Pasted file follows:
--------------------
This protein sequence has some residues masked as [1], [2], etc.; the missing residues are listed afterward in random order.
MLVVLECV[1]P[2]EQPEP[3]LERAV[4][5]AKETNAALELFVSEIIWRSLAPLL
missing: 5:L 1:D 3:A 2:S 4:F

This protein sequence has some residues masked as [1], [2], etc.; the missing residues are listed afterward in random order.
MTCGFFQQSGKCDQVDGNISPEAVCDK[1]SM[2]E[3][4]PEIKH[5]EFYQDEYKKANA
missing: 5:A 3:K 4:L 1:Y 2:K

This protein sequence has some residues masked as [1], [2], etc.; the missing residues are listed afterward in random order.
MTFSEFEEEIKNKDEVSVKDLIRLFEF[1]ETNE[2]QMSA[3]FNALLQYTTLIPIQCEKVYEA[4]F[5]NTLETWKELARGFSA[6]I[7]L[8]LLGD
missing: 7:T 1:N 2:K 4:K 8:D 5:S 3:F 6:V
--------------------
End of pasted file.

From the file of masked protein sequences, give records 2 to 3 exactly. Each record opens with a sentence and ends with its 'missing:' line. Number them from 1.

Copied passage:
This protein sequence has some residues masked as [1], [2], etc.; the missing residues are listed afterward in random order.
MTCGFFQQSGKCDQVDGNISPEAVCDK[1]SM[2]E[3][4]PEIKH[5]EFYQDEYKKANA
missing: 5:A 3:K 4:L 1:Y 2:K

This protein sequence has some residues masked as [1], [2], etc.; the missing residues are listed afterward in random order.
MTFSEFEEEIKNKDEVSVKDLIRLFEF[1]ETNE[2]QMSA[3]FNALLQYTTLIPIQCEKVYEA[4]F[5]NTLETWKELARGFSA[6]I[7]L[8]LLGD
missing: 7:T 1:N 2:K 4:K 8:D 5:S 3:F 6:V